My family owns a marine shop in the Boston area. Yeah, as ethanol content in regular gas goes up, so do problems with outboards. One of the simpler ones is on carbureted engines (many smaller outboards are still carbureted). The way ethanol mixes with water can lead to some nasty sludge in the jet that just won't clear out without coming apart.

                        My dad now tells customers to only by as much gas at a time as they'll use in a week or two. He generally tells them that if they have gas sit around for more than a few weeks, they shouldn't use it. This is admittedly easier to do with engines under ~15 hp, since it's just less gas, overall.

                        Ethanol may be part of the answer, but it is not without problems.

                        In fact, I thought one of the advantages of bio-butanol is that it interacts with water much more like gasoline than does ethanol. Or am I thinking of something else?
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                        • #13
                          Originally posted by nm View Post
                          Ethanol is very corrosive. It damages seals and fuel lines, especially in 2 stroke engines. It has made a lot of money for boat mechanics. Their shops are full of boat engines waiting to be fixed because of ethanol.
                          .
                          As stated, the issue with Ethanol fuel is water absorbtion.

                          MYTH: E85 Ethanol is so corrosive. It will eat your gas tank and your fuel lines
                          .

                          FACT: Yes ethanol is corrosive, but not very much. Gasoline is corrosive too. Ethanol is biodegradable in water. So it has a tendency to contain and attract water. It is not the corrosive properties of ethanol that can cause damage to your vehicle; it is the water which can rust a vehicle’s fuel system from the inside out. Today’s vehicles (since mid 1980s) have fuel systems which are made to withstand corrosive motor fuels and rust from water. Also today’s distilling processes are superior to way back when. We now have better techniques for drying out ethanol or reducing the water content.
                          http://www.1888pressrelease.com/e85-...i2c00y01y.html

                          The biggest issue with Marine applications, is that they are in a high humidity environment all the time.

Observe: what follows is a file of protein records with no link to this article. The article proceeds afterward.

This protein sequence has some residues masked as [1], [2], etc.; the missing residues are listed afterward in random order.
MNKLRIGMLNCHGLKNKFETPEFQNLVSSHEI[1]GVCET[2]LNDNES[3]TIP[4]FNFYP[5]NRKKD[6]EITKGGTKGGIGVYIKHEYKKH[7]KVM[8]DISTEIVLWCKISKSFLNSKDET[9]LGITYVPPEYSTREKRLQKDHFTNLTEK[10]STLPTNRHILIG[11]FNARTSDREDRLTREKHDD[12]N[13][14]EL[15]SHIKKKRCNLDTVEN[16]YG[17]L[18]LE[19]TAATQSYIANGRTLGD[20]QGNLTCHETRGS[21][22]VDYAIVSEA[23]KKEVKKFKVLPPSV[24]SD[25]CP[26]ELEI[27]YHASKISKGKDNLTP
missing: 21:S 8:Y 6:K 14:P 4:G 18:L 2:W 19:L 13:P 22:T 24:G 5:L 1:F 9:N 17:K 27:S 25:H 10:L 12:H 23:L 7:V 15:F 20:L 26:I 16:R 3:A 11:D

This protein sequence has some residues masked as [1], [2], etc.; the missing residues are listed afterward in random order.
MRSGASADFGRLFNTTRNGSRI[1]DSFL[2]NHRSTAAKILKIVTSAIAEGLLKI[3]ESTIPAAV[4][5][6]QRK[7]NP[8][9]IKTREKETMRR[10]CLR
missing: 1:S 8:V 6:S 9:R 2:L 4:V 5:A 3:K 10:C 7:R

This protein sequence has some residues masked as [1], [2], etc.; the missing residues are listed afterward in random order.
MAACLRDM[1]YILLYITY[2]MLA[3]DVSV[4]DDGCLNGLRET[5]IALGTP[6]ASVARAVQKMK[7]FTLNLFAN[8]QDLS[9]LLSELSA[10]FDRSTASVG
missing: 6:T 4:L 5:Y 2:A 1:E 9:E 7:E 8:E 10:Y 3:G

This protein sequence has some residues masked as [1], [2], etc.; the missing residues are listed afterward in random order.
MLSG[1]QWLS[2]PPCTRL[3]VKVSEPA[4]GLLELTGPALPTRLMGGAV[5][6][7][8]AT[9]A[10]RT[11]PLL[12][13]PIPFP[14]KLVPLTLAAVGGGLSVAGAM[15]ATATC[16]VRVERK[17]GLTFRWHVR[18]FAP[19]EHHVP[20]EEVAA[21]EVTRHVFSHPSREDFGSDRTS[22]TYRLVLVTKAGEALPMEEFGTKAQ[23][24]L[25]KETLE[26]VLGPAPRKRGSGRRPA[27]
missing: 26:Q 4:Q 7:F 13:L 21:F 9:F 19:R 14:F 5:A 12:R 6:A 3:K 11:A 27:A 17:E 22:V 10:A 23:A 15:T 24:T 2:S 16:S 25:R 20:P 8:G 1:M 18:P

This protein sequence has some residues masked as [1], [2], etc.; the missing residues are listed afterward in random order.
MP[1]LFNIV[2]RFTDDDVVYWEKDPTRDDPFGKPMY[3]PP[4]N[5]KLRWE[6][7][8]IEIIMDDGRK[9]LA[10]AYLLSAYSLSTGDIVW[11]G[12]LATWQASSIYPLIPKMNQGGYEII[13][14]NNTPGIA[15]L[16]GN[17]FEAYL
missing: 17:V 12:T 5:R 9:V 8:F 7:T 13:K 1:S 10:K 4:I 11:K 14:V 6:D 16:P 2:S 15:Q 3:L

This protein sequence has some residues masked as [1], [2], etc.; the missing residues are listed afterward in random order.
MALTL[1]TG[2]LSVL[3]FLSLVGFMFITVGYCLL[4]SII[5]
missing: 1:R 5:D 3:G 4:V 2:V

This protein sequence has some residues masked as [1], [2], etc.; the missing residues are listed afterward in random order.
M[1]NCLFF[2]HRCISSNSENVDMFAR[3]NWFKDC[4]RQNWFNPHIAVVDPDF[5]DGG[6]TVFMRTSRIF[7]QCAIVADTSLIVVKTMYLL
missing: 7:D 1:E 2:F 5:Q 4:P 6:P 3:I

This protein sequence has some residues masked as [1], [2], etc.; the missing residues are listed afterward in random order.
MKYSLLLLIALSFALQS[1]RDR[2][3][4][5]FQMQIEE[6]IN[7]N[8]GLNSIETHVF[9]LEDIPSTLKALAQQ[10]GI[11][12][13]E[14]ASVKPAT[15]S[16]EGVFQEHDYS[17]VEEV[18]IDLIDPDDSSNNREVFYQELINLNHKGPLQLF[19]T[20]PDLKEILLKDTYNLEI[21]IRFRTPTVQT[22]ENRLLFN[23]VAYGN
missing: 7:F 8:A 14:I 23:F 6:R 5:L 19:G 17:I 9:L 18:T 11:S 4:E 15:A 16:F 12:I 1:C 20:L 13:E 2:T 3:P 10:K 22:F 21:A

Asked how he’d like to be remembered were he hit by a bus tomorrow, Tracy doesn’t hesitate: “I’m a race-car driver. At the last second, I’d swerve and avoid the bus.”

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                          • #14
                            Originally posted by sightlines View Post
                            As stated, the issue with Ethanol fuel is water absorbtion.

                            http://www.1888pressrelease.com/e85-...i2c00y01y.html

                            The biggest issue with Marine applications, is that they are in a high humidity environment all the time.
                            If you think I am wrong, I suggest you call Mercury Outboards national customer support number.
                            quote:
                            "It is sad that open-wheel racing has become a buy a ride situation, but it is what it is."

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                            • #15
                              Why do you think it's mostly marine applications that have trouble with ethanol?

                              Trust me, I am no fanboy of Ethanol for fuel. I run vintage motorcycles, and E10 fuel goes "stale" very quickly. As I tear apart carbs often, I see no difference in the rubber bits after running E10 fuels than I have for E0. ACV's in particular are very fragile and sensitive to chemical failure. Carb cleaner eats them for example.
                              Asked how he’d like to be remembered were he hit by a bus tomorrow, Tracy doesn’t hesitate: “I’m a race-car driver. At the last second, I’d swerve and avoid the bus.”